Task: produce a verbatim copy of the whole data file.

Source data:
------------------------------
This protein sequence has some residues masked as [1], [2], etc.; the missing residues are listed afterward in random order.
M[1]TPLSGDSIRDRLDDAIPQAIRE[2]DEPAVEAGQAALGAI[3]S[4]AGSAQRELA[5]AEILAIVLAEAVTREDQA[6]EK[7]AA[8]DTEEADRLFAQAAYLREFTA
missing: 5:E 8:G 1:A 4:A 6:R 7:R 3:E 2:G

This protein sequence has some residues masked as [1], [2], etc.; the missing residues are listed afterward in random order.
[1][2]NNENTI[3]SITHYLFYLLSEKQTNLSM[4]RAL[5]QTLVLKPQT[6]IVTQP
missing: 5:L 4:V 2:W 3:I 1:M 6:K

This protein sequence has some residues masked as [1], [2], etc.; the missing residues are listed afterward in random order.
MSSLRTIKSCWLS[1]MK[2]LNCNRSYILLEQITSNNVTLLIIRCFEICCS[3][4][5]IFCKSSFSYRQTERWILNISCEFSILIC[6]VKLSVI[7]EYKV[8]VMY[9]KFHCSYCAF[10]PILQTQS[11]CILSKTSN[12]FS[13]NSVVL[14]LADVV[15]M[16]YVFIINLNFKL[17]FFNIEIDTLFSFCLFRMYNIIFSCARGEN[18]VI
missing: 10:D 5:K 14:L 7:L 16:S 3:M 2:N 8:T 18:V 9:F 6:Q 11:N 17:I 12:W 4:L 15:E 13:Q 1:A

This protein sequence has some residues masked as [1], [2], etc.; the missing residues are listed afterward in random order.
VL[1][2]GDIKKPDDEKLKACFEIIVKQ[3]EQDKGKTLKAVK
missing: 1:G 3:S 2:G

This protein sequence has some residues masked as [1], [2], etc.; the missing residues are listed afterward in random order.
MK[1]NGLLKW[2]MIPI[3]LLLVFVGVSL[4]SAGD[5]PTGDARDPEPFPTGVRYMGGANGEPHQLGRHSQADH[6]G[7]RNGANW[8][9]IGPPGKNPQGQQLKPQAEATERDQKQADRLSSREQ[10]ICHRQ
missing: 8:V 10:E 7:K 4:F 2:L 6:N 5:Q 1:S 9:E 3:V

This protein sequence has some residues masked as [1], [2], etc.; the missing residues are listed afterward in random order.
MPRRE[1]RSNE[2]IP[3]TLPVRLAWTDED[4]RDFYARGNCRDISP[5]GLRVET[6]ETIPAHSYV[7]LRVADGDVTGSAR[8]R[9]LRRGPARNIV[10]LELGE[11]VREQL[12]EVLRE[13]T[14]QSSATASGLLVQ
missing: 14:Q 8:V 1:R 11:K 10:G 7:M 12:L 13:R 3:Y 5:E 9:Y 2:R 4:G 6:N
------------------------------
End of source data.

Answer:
This protein sequence has some residues masked as [1], [2], etc.; the missing residues are listed afterward in random order.
M[1]TPLSGDSIRDRLDDAIPQAIRE[2]DEPAVEAGQAALGAI[3]S[4]AGSAQRELA[5]AEILAIVLAEAVTREDQA[6]EK[7]AA[8]DTEEADRLFAQAAYLREFTA
missing: 5:E 8:G 1:A 4:A 6:R 7:R 3:E 2:G

This protein sequence has some residues masked as [1], [2], etc.; the missing residues are listed afterward in random order.
[1][2]NNENTI[3]SITHYLFYLLSEKQTNLSM[4]RAL[5]QTLVLKPQT[6]IVTQP
missing: 5:L 4:V 2:W 3:I 1:M 6:K

This protein sequence has some residues masked as [1], [2], etc.; the missing residues are listed afterward in random order.
MSSLRTIKSCWLS[1]MK[2]LNCNRSYILLEQITSNNVTLLIIRCFEICCS[3][4][5]IFCKSSFSYRQTERWILNISCEFSILIC[6]VKLSVI[7]EYKV[8]VMY[9]KFHCSYCAF[10]PILQTQS[11]CILSKTSN[12]FS[13]NSVVL[14]LADVV[15]M[16]YVFIINLNFKL[17]FFNIEIDTLFSFCLFRMYNIIFSCARGEN[18]VI
missing: 10:D 5:K 14:L 7:L 16:S 3:M 2:N 8:T 18:V 9:F 6:Q 11:N 17:I 12:W 4:L 15:E 13:Q 1:A

This protein sequence has some residues masked as [1], [2], etc.; the missing residues are listed afterward in random order.
VL[1][2]GDIKKPDDEKLKACFEIIVKQ[3]EQDKGKTLKAVK
missing: 1:G 3:S 2:G

This protein sequence has some residues masked as [1], [2], etc.; the missing residues are listed afterward in random order.
MK[1]NGLLKW[2]MIPI[3]LLLVFVGVSL[4]SAGD[5]PTGDARDPEPFPTGVRYMGGANGEPHQLGRHSQADH[6]G[7]RNGANW[8][9]IGPPGKNPQGQQLKPQAEATERDQKQADRLSSREQ[10]ICHRQ
missing: 8:V 10:E 7:K 4:F 2:L 6:N 5:Q 1:S 9:E 3:V

This protein sequence has some residues masked as [1], [2], etc.; the missing residues are listed afterward in random order.
MPRRE[1]RSNE[2]IP[3]TLPVRLAWTDED[4]RDFYARGNCRDISP[5]GLRVET[6]ETIPAHSYV[7]LRVADGDVTGSAR[8]R[9]LRRGPARNIV[10]LELGE[11]VREQL[12]EVLRE[13]T[14]QSSATASGLLVQ
missing: 14:Q 8:V 1:R 11:K 10:G 7:M 12:L 13:R 3:Y 5:E 9:Y 2:R 4:G 6:N